Johnson: How it all looks to me

I find it very interesting that between May 2 and May 26 — as I write this letter — there have been exactly 1,478 property value protests officially filed in Pitkin County over the property tax valuation increases in the county for this year according to the property tax protest log on the Pitkin County site:

Maybe I’m wrong, but that certainly seems like an awful lot of protests. It adds up to an average of over 60 per day since the valuations for this year were issued. 

At a time when so many in the private sector seem to be struggling, it seems like the public sector is thriving. I would like to get an explanation from Deb Bamsberger — as well as the Pitkin County commissioners — regarding how many paid positions within Pitkin County have grown in the past three years while those of us who pay their salaries find life to be more challenging these days.

Because it certainly seems to be a much larger injection of government into the private lives of citizens since COVID — trying to regulate so much of our lives — than we we ever had in the past. Seems to be symptomatic of what’s going on all around the country.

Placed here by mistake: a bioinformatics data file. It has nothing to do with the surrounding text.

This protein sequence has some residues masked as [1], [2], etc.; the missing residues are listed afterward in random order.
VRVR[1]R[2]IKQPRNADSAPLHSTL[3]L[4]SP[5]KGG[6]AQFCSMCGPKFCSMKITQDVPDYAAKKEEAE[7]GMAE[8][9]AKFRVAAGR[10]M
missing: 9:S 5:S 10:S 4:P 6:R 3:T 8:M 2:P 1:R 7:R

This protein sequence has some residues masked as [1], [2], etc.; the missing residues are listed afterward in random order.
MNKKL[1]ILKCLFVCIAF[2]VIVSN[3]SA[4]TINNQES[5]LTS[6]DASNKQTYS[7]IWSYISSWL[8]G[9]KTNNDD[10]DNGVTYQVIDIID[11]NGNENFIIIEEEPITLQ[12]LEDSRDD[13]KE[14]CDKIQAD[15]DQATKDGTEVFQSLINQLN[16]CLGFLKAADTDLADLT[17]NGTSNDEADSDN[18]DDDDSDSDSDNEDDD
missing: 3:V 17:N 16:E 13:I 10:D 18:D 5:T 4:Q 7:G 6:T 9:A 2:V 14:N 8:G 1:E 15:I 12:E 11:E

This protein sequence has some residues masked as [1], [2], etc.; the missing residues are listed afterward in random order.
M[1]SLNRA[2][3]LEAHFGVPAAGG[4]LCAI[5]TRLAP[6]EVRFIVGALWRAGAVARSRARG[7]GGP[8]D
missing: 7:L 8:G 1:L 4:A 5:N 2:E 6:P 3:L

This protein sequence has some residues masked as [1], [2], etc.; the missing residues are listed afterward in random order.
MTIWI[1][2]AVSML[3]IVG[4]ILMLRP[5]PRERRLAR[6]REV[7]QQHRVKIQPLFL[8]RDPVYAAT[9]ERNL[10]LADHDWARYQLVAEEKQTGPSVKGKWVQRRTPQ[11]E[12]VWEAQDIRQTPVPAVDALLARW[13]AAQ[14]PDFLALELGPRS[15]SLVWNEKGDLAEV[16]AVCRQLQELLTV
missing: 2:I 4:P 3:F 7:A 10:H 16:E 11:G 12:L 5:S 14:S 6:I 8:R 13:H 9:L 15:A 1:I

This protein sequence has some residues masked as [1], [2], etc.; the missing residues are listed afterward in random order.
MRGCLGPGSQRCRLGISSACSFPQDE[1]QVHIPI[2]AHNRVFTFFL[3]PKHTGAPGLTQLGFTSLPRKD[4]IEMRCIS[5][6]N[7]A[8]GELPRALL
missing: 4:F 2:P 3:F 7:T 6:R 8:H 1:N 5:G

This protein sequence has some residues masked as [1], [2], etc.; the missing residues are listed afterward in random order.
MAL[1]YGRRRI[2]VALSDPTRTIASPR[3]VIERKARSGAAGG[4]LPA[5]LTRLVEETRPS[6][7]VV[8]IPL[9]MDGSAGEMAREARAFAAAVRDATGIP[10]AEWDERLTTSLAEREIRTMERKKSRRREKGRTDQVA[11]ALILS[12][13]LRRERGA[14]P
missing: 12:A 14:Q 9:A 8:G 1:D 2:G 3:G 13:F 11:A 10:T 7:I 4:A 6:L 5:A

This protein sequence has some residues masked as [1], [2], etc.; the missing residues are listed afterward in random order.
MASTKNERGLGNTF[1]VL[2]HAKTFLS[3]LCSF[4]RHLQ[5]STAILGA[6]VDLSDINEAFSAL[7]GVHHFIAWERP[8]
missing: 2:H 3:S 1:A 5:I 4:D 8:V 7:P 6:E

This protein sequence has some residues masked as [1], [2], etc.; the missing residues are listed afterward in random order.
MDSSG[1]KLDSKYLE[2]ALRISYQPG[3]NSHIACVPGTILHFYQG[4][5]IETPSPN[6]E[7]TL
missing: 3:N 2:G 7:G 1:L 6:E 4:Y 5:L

Perhaps someone at Pitkin County can explain to us the bang for our buck that we are getting? And I hope it includes more spending for essential infrastructure, such as budgets for first responders and ICU beds, since the lack of ICU beds was used repeatedly to shut down hard-working folks just trying to make a living in Pitkin County during COVID.

Yes, property values in Pitkin County have been driven up obscenely by the rich and shameless who have paid obnoxious amounts of money for property here the past few years. But so much of Pitkin County policy has put so much burden on the working class — people who actually work hard for their money instead of those who make a fortune by just moving money around — that their policies have become as much of a problem as what they are supposedly trying to prevent.

Working folks deserve an explanation.

David Johnson